23 Comparison with Previous Forecast The outlook for headline as well as monetary policy-relevant inflation shifted significantly downwards until the beginning of 6 owing to a shift of net inflation in the same direction. GDP growth has been revised downwards for both and 5, mainly as a result of weaker foreign demand and partially also data revisions. The GDP forecast for 6 remains unchanged. The average nominal wage growth in the bussiness sector is forecasted to be lower, starting from the beginning of the next year. The forecast for domestic market interest rates has shifted lower in late 5 and early 6. This is because the new forecast expects the exchange rate to be used as a monetary policy instrument until 6 Q, whereas the previous forecast assumed it would be used only until 5 Q3. 3
24 Comparison with Previous Inflation Forecast (i) New Old CPI Inflation (y/y, in %) I/ I/ I/ I/3 I/ I/5 I/6 -.8 The downward revision of the inflation forecast for the rest of and 5 mainly reflects falling foreign PPI and lower wage growth in the business sector. Slightly higher growth of administered prices and food prices contributes to the higher inflation outlook in 6. Similar shift in the outlook for monetary-policy relevant inflation.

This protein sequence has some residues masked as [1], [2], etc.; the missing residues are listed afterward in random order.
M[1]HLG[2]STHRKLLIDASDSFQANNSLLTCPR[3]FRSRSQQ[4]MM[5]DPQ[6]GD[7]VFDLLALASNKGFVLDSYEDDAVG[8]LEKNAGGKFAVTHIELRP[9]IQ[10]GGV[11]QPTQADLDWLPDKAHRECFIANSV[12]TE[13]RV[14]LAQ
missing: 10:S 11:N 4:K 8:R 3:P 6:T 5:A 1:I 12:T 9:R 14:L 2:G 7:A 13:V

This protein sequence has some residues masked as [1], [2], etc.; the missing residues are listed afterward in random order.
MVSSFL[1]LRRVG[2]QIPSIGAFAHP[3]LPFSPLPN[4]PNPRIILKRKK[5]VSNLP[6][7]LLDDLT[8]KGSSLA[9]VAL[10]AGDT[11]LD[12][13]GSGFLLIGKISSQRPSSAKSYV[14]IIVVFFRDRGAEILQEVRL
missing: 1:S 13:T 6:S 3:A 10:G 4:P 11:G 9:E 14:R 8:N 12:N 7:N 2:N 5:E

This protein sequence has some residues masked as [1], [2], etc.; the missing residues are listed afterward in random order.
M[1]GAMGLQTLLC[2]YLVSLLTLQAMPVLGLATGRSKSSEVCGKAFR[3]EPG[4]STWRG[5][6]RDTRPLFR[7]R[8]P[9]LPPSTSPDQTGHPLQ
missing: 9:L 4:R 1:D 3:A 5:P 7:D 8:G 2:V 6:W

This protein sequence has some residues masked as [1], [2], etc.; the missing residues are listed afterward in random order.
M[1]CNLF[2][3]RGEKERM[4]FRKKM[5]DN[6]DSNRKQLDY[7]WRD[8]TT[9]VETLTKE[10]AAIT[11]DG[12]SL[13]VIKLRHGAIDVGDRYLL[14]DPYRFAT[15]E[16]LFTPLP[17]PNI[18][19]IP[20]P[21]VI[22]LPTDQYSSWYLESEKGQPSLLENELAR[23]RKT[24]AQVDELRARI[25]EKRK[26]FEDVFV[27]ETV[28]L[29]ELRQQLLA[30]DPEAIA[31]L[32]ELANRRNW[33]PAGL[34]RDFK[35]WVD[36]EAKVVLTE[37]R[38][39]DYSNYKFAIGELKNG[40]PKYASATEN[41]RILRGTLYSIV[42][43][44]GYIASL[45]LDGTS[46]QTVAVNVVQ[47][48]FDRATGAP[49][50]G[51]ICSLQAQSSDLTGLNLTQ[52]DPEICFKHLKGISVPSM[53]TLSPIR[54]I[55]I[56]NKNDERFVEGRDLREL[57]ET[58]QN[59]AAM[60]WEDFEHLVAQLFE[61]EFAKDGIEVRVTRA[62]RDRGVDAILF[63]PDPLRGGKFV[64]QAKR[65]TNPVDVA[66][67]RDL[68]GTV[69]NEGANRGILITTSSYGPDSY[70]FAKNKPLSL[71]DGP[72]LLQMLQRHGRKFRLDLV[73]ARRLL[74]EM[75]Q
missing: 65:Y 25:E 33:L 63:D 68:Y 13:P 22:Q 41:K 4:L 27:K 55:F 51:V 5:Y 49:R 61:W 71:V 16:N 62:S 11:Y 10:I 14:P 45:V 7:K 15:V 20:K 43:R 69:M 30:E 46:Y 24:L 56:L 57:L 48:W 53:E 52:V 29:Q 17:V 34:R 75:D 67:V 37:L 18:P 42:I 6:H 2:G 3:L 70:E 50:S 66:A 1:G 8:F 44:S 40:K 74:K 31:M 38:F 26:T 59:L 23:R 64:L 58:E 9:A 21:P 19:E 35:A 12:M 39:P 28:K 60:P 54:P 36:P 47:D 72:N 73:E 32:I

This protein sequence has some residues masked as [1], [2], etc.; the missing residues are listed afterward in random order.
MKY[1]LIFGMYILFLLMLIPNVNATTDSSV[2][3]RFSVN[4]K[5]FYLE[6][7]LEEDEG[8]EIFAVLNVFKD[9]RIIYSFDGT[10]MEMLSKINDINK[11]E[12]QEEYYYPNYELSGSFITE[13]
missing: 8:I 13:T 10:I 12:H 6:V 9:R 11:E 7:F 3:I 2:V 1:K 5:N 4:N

25 Comparison with Previous Inflation Forecast (ii).5 Net Inflation (y/y, in %) Growth of Administered Prices (y/y, in %) New 5 Old I/ I/ I/ I/3 I/ I/5 I/6 - - I/ I/ I/ I/3 I/ I/5 I/6 -. Net inflation: downward revision of the forecast for and 5, since 6 H somewhat higher outlook. Administered prices: negligible differences for and 5, upward revision for 6 owing to higher expected growth in gas prices linked with a rise in the market outlook for prices of its commodity component. 5
26 Comparison with Previous Inflation Forecast (iii) Adjusted Inflation Excl. Fuels (y/y, in %, Excl. Tax Changes) Food Inflation (y/y, in %, Excl. Tax Changes).5 New Old I/ I/ I/ I/3 I/ I/5 I/6 -. I/ I/ I/ I/3 I/ I/5 I/6 The forecast of core inflation is revised downwards due to falling PPI in the eurozone and lower wage growth in the business sector. The difference between the forecasts of food prices is mainly given by lower agricultural commodity prices for most of 5. 6
27 Comparison with Previous GDP Forecast (i) GDP Growth (y/y, in %) New Old I/ I/ I/ I/3 I/ I/5 I/6 - - GDP forecast has been revised downwards for and 5, mainly as a result of weaker foreign demand. No significant change for 6. The one-off effects relating to cigarette frontloading by producers and retailers ahead of excise duty increases are no longer visible in real GDP growth rates. 7